To request these books click the covers or titles above.

Review by Danny Hanbery

Monday, April 28, 2014

Winkler wins the 2014 Townsend Prize for Fiction

God Carlos
by Anthony C. Winkler
Winner of the 2014 Townsend Prize for Fiction

Jamaica-born Atlanta resident Anthony C. Winkler was awarded the 2014 Townsend Prize for Fiction for his novel God Carlos in a ceremony at the Atlanta Botanical Garden Thursday night, April 24.

The Book
God Carlos transports the reader to the Santa Inez, a 16th-century Spanish vessel bound for the newly discovered West Indies bearing a ragtag band of fortune-seeking sailors. She is unusual for her day, carrying no provisions for the settlers and no seeds for planting crops, only vain, arrogant men seeking gold in Jamaica. When they make landfall after more than a month at sea, the crew discovers that the island is inhabited by timid, innocent people who walk around stark naked without embarrassment. The adventurers find no gold in Jamaica, only a merciless climate that nourishes diseases that slaughter them. The islanders' belief that the Europeans have come from heaven further complicates an impossible collision of culture, custom, and beliefs, ultimately leading to mutual doom.

See the full list of 2014 Townsend Prize finalists here.

Past Winners of the Townsend Prize
2012 — Thomas Mullen, The Many Deaths of the Firefly Brothers
2010 — Kathryn Stockett, The Help
2008 — Renee Dodd, A Cabinet of Wonders
2006 — Judson Mitcham, Sabbath Creek
2004 — Terry Kay, The Valley of Light
2002 — Ha Jin, The Bridegroom: Stories
2000 — James Kilgo, Daughter of My People
1998 — Judson Mitcham, The Sweet Everlasting
1996 — JoAllen Bradham, Some Personal Papers
1994 — Pam Durban, The Laughing Place
1991 — Ferrol Sams, When All the World Was Young
1990 — Charlie Smith, The Lives of the Dead
1989 — Sara Flanigan, Alice
1988 — Mary Hood, And Venus Is Blue
1986 — Philip Lee Williams, The Heart of a Distant Forest
1984 — Alice Walker, The Color Purple
1982 — Celestine Sibley, Children, My Children

Click a title or cover to view the catalog or request an item.

Monday, April 7, 2014

Collins Hill Branch Staff Picks

This month's staff picks come from the staff of the Collins Hill Branch in Lawrenceville. GCPL's tenth branch and the last to be built in the twentieth century, Collins Hill opened in 1999. For fifteen straight years now the Collins Hill Branch has been one of the county's busiest. Be sure to wish the staff there a happy crystal anniversary the next time you visit, and don't forget to thank them for sharing these great recommendations.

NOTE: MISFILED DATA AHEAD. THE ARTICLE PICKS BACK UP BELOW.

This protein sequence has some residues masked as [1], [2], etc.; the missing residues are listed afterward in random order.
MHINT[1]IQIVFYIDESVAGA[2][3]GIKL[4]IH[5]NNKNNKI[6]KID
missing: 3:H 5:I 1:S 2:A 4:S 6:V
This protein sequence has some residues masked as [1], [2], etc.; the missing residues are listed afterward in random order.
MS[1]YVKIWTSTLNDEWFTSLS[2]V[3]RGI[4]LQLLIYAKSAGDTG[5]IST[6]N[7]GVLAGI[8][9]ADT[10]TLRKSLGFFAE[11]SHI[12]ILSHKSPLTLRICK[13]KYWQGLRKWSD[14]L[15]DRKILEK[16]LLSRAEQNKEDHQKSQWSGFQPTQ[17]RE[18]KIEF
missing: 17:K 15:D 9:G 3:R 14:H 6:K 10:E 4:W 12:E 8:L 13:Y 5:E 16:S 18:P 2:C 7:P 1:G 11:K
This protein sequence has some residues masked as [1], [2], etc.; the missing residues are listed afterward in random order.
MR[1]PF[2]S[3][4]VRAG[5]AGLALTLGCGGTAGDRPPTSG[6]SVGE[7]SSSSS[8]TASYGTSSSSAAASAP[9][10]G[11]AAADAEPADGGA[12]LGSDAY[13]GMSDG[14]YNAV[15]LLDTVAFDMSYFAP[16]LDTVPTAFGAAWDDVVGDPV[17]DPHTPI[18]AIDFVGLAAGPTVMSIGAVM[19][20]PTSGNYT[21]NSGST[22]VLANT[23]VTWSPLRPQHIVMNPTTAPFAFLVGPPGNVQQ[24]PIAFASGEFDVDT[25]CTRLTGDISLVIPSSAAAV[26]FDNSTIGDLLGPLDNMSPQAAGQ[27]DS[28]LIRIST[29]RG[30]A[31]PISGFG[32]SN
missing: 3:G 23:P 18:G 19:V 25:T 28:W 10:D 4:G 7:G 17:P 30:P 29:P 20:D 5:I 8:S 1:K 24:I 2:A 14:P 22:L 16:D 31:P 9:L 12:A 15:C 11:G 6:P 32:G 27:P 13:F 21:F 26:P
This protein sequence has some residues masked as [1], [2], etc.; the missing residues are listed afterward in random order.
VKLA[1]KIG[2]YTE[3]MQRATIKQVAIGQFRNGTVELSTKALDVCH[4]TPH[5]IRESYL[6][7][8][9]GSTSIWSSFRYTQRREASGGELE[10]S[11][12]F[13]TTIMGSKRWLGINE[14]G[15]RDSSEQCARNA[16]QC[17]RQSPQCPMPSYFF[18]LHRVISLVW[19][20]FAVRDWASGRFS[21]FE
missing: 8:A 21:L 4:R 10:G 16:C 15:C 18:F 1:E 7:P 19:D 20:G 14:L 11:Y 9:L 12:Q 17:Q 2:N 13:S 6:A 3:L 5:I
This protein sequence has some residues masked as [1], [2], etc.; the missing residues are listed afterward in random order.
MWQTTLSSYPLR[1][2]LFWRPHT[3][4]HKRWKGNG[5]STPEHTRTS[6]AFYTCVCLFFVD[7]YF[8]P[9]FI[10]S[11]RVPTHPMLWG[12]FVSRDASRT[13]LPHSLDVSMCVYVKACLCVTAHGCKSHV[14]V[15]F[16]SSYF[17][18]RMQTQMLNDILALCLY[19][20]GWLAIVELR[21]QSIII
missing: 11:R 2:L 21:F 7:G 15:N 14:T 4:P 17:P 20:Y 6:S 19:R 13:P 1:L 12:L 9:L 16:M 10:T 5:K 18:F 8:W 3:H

Basket Case
by Carl Hiaasen

This 2002 novel by native Floridian and newspaperman Carl Hiaasen follows an investigative reporter who has been demoted to the obituary beat yet refuses to give up on his newspaper career. In Hiaasen's typical style, it is a story full of characters so peculiar that the whole tale is entirely probable. A satisfying read that is hard to put down.
Oryx and Crake (MaddAddam Triology #1)
by Margaret Atwood

Initially released in 2003, Oryx and Crake introduces a post-apocalyptic vision of a future America where gene splicing, genetically modified animals, and a yawning gap between rich and poor are commonplace. Told from the perspective of Snowman, the story moves from past to present, slowly weaving a tale of friendship, love, violence, and a social order that is doomed to fail. Snowman’s journey is both enlightening and terrible in a future that is not too difficult to conceive.

The Plantagenets
The Warrior Kings and Queens Who Made England
by Dan Jones

A single volume covering the Plantagenet dynasty from its founding in the late 12th century under Henry I to Richard III's downfall in the 15th century. We all know how Richard III became King of England after displacing his nephew (one of the princes in the tower). But have you heard about how the ill-suited Edward II was overthrown by his own wife? In many ways, Plantagenet history is a medieval soap opera filled with infighting, betrayals, and shifting alliances that plagued each generation of rulers. A reader can get a bit lost while sprinting through nearly 300 years of English royal history, but this book does something that few history can do: it makes the struggles of long-dead people seem relevant and immediate. Highly recommended for history buffs, Anglophiles and royal watchers.

The Selection (Selection #1)
by Kiera Cass